LST-511 Class Tank Landing Ship:
- Laid down, 3 September 1943, at Chicago Bridge and Iron Co., Seneca, IL.
- Launched, 31 December 1943
- Commissioned USS LST-515, 28 January 1944
- During World War II, LST-515 was assigned to the Europe-Africa-Middle East Theatre and participated in the invasion of Normandy, 6 to 25 June, 1944
- Following World War II USS LST-515 performed occupation duty in the Far East until November 1952
- Named USS Caddo Parish (LST-515), 1 July, 1955
- Decommissioned, 20 October 1955
- Recommissioned, 2 August 1963
- USS Caddo Parish (LST-515) participated in several Vietnam War campaigns from 1965 through to 1969
- Transferred to the Philippine Navy, 26 November 1969, renamed RPS Bataan (LT-85)
- Decommissioned, date unknown
- Struck from the Naval Register, date unknown
- Final Disposition, fate unknown
- USS LST-515 earned one battle star for World War II service and as USS Caddo Parish (LST-515) received the Navy Unit Commendation, the Navy Meritorious Unit Commendation, and nine campaign stars for Vietnam War service
Specifications: (as reported by Office of Naval Intelligence-1945) Displacement: 1,625 t.(lt), 4,080 t.(fl) (sea-going draft w/1675 ton load); Length: 328′ o.a.; Beam 50′; Draft: (light) – 2′ 4″ fwd, 7′ 6″ aft, (sea-going) 8′ 3″ fwd, 14′ 1″ aft, (landing) 3′ 11″ fwd, 9′ 10″ aft (landing w/500 ton load); Speed 12 kts. (maximum); Endurance 24,000 miles @ 9kts. while displacing 3960 tons; Complement: seven officers, one hundred and four enlisted; Troop Accommodations: sixteen officers, one hundred and forty seven enlisted; Boats: two LCVP; Cargo Capacity (varied with mission – payloads between 1600 and 1900 tons) Typical loads: One Landing Craft Tank (LCT), tanks, wheeled and tracked vehicles, artillery, construction equipment and military supplies. A ramp or elevator forward allowed vehicles access to tank deck from main deck. Additional capacity included sectional pontoons carried on each side of vessel amidships, to either build Rhino Barges or use as causeways. Married to the bow ramp, the causeways would enabled payloads to be delivered ashore from deeper water or where a beachhead would not allow the vessel to be grounded forward after ballasting; Armament (varied with availability when each vessel was outfitted. Retro-fitting was accomplished throughout WWII. The ultimate armament design for United States vessels was two twin 40mm gun mounts w/Mk.51 directors, four single 40mm gun mounts and twelve single 20mm gun mounts; Propulsion: two General Motors 12-567, 900hp diesel engines, two shafts, twin rudders.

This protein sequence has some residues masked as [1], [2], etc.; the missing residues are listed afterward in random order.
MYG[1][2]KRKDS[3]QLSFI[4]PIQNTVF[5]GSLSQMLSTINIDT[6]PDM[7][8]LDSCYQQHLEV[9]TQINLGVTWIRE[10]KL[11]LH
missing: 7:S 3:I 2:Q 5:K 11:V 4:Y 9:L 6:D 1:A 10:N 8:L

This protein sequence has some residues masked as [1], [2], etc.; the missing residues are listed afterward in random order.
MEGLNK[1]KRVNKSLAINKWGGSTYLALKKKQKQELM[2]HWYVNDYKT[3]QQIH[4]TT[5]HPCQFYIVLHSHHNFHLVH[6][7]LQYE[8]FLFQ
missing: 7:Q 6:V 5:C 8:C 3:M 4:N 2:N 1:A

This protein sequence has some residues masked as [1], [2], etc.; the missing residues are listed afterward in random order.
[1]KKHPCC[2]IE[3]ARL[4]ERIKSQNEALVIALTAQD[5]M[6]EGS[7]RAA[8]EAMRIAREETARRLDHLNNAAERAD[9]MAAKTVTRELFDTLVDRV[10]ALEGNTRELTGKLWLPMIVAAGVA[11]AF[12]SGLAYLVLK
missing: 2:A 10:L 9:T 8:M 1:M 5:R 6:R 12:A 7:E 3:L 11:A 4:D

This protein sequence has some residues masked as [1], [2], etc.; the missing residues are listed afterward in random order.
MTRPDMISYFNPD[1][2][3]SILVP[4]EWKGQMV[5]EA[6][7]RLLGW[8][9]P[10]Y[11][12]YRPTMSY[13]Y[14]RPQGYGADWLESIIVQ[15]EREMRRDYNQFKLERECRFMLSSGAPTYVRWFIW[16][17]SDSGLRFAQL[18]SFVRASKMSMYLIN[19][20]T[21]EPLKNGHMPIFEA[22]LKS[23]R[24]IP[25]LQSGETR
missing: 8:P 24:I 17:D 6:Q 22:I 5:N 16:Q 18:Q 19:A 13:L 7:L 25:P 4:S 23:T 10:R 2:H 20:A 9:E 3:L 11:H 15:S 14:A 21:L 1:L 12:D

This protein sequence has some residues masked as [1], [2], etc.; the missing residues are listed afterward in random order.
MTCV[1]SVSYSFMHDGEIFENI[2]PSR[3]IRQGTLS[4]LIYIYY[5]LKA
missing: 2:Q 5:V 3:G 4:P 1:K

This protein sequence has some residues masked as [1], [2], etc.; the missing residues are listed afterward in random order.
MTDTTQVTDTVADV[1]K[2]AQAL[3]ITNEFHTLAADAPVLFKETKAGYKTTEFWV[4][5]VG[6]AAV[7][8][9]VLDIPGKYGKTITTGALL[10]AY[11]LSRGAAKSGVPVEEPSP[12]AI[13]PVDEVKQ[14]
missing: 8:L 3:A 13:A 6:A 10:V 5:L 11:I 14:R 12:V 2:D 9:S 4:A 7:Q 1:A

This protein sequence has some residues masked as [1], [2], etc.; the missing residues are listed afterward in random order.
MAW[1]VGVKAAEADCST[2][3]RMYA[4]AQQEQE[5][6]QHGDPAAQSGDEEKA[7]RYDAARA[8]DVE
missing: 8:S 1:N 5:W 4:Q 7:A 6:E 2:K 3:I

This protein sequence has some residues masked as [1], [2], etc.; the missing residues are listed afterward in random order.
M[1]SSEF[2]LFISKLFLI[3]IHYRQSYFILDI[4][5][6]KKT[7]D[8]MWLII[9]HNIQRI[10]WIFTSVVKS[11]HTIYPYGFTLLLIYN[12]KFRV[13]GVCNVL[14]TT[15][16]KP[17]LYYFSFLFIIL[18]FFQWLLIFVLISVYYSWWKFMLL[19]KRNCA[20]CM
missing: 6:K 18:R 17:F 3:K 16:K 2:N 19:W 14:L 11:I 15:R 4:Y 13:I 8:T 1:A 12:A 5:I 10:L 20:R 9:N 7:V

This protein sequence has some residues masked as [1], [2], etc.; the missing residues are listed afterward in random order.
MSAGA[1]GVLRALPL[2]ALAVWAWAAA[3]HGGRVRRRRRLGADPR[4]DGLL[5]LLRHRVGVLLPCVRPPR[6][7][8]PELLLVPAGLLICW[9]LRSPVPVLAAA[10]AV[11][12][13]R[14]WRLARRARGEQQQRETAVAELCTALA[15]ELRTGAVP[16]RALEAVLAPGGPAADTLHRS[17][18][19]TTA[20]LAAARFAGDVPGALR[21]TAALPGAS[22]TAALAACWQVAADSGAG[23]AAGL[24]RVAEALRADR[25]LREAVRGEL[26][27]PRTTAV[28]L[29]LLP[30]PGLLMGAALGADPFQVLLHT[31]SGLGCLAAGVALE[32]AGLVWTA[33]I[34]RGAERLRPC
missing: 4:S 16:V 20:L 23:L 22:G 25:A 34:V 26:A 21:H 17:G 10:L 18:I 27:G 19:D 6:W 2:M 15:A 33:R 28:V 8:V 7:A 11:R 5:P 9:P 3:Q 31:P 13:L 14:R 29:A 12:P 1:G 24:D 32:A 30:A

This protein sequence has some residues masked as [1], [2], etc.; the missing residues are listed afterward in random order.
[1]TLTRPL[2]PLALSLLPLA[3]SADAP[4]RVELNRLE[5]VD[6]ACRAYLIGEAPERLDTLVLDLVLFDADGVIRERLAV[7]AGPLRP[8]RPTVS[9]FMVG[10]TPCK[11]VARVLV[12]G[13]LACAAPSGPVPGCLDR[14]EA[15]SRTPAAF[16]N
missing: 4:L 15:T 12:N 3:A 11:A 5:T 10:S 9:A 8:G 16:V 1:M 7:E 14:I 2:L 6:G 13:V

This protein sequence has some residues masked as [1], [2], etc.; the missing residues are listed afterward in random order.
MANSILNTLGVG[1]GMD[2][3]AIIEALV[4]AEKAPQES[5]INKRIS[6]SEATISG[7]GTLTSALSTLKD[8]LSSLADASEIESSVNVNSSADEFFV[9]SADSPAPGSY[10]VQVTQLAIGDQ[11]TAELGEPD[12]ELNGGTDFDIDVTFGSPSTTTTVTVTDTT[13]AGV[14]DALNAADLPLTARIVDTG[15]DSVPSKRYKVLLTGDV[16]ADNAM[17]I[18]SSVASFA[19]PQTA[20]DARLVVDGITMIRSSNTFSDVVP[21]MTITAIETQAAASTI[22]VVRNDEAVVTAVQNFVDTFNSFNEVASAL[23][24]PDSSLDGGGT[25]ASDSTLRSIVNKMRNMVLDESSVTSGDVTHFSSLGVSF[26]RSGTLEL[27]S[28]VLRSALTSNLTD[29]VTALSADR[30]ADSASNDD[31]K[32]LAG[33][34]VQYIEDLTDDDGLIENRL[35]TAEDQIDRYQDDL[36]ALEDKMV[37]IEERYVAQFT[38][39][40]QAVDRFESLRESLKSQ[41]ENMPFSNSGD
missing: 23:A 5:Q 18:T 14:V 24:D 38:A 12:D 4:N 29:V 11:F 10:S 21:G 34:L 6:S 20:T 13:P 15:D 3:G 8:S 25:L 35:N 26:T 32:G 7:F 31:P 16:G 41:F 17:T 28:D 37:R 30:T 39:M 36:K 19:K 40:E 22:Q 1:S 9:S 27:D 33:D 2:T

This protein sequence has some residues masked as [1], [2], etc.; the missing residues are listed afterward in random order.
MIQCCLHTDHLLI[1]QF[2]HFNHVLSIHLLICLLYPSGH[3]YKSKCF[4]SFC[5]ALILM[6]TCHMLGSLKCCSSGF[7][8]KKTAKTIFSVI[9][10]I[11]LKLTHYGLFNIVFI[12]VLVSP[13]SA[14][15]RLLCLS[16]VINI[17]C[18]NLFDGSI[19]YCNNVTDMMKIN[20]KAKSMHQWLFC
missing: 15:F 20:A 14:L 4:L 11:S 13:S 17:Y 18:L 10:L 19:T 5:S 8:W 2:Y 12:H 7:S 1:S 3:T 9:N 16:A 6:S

Data courtesy of NavSource Naval History.